self bleeding of brakes

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My dad years ago told me that over time most air bubbles in the brake lines would work their out into the master cylinder. I am positive this had some truth to it.

So 3 questions:

1) More likely for old brakes rather than new ABS brakes?
2) More likely if the air cam in from low fluid in master cylinder?
3) More likely if air cam in via a caliper or wheel cylinder change?
 
Bleeding the brakes is super-important with ABS as air can create more of a dangerous safety hazard if the control module is processing air and not fluid in a critical braking situation.

If the system is always topped up and the brake fluid is flushed regularly you should never have an accumulation of air in the system to worry about.

Small price to pay for safety, with brakes you never mess around or it could be the last thing you ever do.
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Some cars do seem to lend themselves to "self bleeding", but in most cars there are places the air can get trapped and you cannot clear it without proper bleeding. On some stubborn situations, more than one bleeding technique may be needed.
 
You also have to remember that the inside of brake calipers is rough cast iron and will hold air bubbles.

A quart of brake fluid is about 8 bucks canadian (1 quart is usually enough for a full system flush on most cars), so every 2 to 3 years this is one of the least expensive maintenance items, especially for a DIY'er. Yet, it is one of the most ignored along with ATF and coolant flushes.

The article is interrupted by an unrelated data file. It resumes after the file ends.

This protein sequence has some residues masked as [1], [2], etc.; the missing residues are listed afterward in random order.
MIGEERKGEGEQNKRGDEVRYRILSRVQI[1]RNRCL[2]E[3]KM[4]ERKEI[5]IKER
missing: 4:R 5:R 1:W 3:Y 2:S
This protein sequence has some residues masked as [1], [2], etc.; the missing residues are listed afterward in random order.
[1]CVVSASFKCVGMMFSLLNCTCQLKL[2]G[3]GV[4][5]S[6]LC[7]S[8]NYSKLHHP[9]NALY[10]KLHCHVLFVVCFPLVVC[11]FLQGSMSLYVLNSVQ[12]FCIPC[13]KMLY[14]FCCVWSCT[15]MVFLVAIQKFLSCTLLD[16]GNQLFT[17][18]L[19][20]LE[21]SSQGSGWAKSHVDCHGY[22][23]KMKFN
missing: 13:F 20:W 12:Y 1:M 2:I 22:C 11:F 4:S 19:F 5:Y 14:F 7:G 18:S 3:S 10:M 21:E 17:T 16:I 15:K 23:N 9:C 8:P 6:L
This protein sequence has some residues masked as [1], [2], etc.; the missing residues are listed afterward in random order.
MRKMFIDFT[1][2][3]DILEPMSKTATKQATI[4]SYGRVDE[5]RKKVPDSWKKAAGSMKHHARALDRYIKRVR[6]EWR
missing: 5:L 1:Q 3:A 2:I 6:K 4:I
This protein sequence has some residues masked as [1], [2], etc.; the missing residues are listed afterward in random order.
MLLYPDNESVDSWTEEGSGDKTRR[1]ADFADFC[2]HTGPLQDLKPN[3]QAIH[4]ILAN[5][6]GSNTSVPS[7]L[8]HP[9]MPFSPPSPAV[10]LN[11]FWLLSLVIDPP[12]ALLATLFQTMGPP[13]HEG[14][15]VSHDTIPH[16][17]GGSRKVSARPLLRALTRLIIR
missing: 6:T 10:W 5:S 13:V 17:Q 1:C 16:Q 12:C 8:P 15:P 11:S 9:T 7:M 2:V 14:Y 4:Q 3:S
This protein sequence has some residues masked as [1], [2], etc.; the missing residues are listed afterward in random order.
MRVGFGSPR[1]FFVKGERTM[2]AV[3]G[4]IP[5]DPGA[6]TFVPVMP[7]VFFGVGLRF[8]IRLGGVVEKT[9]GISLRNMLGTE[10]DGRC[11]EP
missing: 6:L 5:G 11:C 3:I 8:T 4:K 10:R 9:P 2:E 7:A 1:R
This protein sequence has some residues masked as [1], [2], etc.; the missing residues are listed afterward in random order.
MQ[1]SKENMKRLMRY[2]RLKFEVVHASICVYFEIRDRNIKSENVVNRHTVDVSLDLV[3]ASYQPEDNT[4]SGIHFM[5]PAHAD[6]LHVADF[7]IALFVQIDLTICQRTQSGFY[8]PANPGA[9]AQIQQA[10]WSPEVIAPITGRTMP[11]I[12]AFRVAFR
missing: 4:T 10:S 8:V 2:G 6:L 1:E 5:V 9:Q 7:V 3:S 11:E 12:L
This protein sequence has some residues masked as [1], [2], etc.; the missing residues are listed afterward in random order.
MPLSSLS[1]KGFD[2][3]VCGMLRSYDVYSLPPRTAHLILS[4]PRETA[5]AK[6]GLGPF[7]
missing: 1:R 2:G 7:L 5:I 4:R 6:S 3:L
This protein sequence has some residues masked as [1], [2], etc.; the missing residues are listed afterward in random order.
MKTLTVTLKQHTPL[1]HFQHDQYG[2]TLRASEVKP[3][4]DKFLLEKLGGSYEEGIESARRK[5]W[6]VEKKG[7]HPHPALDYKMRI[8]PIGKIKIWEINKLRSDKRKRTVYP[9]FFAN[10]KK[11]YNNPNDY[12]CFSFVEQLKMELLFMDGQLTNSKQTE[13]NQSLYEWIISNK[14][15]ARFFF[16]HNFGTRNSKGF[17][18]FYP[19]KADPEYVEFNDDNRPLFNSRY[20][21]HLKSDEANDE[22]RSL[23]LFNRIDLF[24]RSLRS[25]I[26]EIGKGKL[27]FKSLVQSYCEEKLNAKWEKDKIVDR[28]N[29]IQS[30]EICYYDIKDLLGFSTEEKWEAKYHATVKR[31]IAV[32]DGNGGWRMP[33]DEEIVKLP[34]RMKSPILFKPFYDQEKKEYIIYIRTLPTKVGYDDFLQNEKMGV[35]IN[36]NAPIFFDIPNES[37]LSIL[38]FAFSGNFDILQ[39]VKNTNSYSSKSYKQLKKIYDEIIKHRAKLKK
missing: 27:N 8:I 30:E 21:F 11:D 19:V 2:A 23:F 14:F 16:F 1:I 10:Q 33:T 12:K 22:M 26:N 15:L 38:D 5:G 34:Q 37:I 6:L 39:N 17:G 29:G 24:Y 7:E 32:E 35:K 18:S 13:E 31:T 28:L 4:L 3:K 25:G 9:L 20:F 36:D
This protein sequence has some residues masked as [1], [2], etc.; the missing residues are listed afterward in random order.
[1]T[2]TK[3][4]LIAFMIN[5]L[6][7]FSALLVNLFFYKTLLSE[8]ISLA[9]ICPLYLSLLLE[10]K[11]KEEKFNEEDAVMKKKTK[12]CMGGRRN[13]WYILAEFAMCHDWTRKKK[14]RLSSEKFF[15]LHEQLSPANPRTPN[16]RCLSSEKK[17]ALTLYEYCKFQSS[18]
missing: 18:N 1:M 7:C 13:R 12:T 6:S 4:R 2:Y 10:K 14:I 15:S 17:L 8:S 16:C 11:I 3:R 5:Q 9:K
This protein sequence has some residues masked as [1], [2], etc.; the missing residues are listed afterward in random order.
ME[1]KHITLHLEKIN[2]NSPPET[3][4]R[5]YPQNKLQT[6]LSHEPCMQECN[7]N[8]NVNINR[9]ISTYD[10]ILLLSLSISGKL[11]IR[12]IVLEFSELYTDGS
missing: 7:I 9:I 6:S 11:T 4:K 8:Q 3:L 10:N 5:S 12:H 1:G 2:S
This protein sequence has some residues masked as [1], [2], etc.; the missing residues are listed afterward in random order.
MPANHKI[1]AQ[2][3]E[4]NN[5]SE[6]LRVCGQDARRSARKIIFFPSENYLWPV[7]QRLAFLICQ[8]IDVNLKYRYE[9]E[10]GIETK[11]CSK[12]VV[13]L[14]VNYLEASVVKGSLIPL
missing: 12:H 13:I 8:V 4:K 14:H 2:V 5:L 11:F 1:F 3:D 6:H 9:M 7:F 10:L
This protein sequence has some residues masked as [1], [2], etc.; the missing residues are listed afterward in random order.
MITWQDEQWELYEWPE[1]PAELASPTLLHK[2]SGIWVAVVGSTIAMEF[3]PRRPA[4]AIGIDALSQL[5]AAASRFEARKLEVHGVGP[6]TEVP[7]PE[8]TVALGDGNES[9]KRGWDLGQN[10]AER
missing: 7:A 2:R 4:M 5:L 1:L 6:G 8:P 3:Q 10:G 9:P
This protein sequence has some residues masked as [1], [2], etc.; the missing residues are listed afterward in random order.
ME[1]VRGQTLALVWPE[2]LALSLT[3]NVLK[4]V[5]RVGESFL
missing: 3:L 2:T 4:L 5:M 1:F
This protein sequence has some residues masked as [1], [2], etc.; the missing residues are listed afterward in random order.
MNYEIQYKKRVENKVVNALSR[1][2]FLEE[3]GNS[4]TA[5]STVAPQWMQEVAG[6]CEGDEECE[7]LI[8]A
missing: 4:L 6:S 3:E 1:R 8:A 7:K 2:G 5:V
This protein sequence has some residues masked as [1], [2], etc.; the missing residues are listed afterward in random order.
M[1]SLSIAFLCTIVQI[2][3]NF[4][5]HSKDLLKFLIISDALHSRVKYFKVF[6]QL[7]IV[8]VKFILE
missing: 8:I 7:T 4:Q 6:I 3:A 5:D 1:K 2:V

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Originally Posted By: Big Jim
Some cars do seem to lend themselves to "self bleeding", but in most cars there are places the air can get trapped and you cannot clear it without proper bleeding. On some stubborn situations, more than one bleeding technique may be needed.
My Santa Fe has self-bleeding calipers and at the MC, but I still bleed manually for the reasons you described.
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An ounce of prevention is worth a pound of cure!
 
What happens when you snap a bleeder screw on a caliper? Does it leak brake fluid or just a PIA to fix (Replace caliper). Yes I will use PB Blaster first.
 
The bleeder screw seals when it's seated so if you snap it off and it hasn't moved you're okay for the moment.

Use a six-sided wrench or socket to break the bleeder loose, they are easy to round off if they are stuck.
 
To open a bleeder screw. Put a box wrench of the correct size on the screw. Hit the screw on the top sharply with a small hammer to jar it. It should unscrew easily. You only need to turn the screw 1/2 turn or so to slightly open. The seating torque is very small so don't over tighten.
 
Like Big Jim said, some air will work itself out.
Sometimes quite a bit.

But it is foolish to rely on time and luck for your brakes.
 
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